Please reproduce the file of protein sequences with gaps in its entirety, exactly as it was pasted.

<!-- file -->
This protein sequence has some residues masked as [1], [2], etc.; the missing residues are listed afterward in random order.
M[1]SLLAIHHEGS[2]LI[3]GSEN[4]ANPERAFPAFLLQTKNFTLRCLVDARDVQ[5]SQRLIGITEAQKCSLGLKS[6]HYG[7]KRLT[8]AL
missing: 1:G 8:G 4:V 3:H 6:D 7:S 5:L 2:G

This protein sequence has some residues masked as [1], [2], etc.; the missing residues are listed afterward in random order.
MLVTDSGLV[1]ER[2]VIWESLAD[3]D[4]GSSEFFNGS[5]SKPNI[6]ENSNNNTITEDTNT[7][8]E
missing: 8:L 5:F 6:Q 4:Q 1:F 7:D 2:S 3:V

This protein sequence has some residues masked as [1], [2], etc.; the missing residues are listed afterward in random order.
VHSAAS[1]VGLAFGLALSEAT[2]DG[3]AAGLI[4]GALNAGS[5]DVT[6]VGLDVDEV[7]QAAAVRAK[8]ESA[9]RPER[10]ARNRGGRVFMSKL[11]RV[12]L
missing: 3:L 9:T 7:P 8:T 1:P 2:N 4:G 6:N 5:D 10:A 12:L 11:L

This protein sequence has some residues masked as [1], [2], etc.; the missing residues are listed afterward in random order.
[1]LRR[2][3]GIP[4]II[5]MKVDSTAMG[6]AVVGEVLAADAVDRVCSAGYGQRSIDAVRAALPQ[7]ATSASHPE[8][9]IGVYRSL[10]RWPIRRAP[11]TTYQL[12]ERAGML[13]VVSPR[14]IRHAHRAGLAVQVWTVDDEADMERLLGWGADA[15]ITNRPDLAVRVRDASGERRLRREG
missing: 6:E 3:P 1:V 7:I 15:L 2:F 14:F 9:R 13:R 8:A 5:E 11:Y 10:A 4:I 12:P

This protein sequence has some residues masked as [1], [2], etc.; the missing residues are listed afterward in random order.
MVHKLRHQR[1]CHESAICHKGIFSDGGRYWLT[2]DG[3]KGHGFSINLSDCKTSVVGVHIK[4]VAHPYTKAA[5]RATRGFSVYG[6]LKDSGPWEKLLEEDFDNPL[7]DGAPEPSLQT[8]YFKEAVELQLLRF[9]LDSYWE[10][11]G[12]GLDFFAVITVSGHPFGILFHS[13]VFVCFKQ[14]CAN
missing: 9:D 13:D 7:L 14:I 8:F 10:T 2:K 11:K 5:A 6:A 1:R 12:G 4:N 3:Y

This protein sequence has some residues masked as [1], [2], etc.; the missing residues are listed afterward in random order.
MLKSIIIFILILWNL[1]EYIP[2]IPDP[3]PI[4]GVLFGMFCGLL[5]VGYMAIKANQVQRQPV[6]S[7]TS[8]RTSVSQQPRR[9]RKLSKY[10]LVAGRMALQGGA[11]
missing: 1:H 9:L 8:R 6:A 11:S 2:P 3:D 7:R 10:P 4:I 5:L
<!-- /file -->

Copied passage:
This protein sequence has some residues masked as [1], [2], etc.; the missing residues are listed afterward in random order.
M[1]SLLAIHHEGS[2]LI[3]GSEN[4]ANPERAFPAFLLQTKNFTLRCLVDARDVQ[5]SQRLIGITEAQKCSLGLKS[6]HYG[7]KRLT[8]AL
missing: 1:G 8:G 4:V 3:H 6:D 7:S 5:L 2:G

This protein sequence has some residues masked as [1], [2], etc.; the missing residues are listed afterward in random order.
MLVTDSGLV[1]ER[2]VIWESLAD[3]D[4]GSSEFFNGS[5]SKPNI[6]ENSNNNTITEDTNT[7][8]E
missing: 8:L 5:F 6:Q 4:Q 1:F 7:D 2:S 3:V

This protein sequence has some residues masked as [1], [2], etc.; the missing residues are listed afterward in random order.
VHSAAS[1]VGLAFGLALSEAT[2]DG[3]AAGLI[4]GALNAGS[5]DVT[6]VGLDVDEV[7]QAAAVRAK[8]ESA[9]RPER[10]ARNRGGRVFMSKL[11]RV[12]L
missing: 3:L 9:T 7:P 8:T 1:P 2:N 4:G 6:N 5:D 10:A 12:L 11:L

This protein sequence has some residues masked as [1], [2], etc.; the missing residues are listed afterward in random order.
[1]LRR[2][3]GIP[4]II[5]MKVDSTAMG[6]AVVGEVLAADAVDRVCSAGYGQRSIDAVRAALPQ[7]ATSASHPE[8][9]IGVYRSL[10]RWPIRRAP[11]TTYQL[12]ERAGML[13]VVSPR[14]IRHAHRAGLAVQVWTVDDEADMERLLGWGADA[15]ITNRPDLAVRVRDASGERRLRREG
missing: 6:E 3:P 1:V 7:I 15:L 2:F 14:F 9:R 13:R 8:A 5:E 11:Y 10:A 4:I 12:P

This protein sequence has some residues masked as [1], [2], etc.; the missing residues are listed afterward in random order.
MVHKLRHQR[1]CHESAICHKGIFSDGGRYWLT[2]DG[3]KGHGFSINLSDCKTSVVGVHIK[4]VAHPYTKAA[5]RATRGFSVYG[6]LKDSGPWEKLLEEDFDNPL[7]DGAPEPSLQT[8]YFKEAVELQLLRF[9]LDSYWE[10][11]G[12]GLDFFAVITVSGHPFGILFHS[13]VFVCFKQ[14]CAN
missing: 9:D 13:D 7:L 14:I 8:F 10:T 2:K 11:K 5:A 6:A 1:R 12:G 4:N 3:Y

This protein sequence has some residues masked as [1], [2], etc.; the missing residues are listed afterward in random order.
MLKSIIIFILILWNL[1]EYIP[2]IPDP[3]PI[4]GVLFGMFCGLL[5]VGYMAIKANQVQRQPV[6]S[7]TS[8]RTSVSQQPRR[9]RKLSKY[10]LVAGRMALQGGA[11]
missing: 1:H 9:L 8:R 6:A 11:S 2:P 3:D 7:R 10:P 4:I 5:L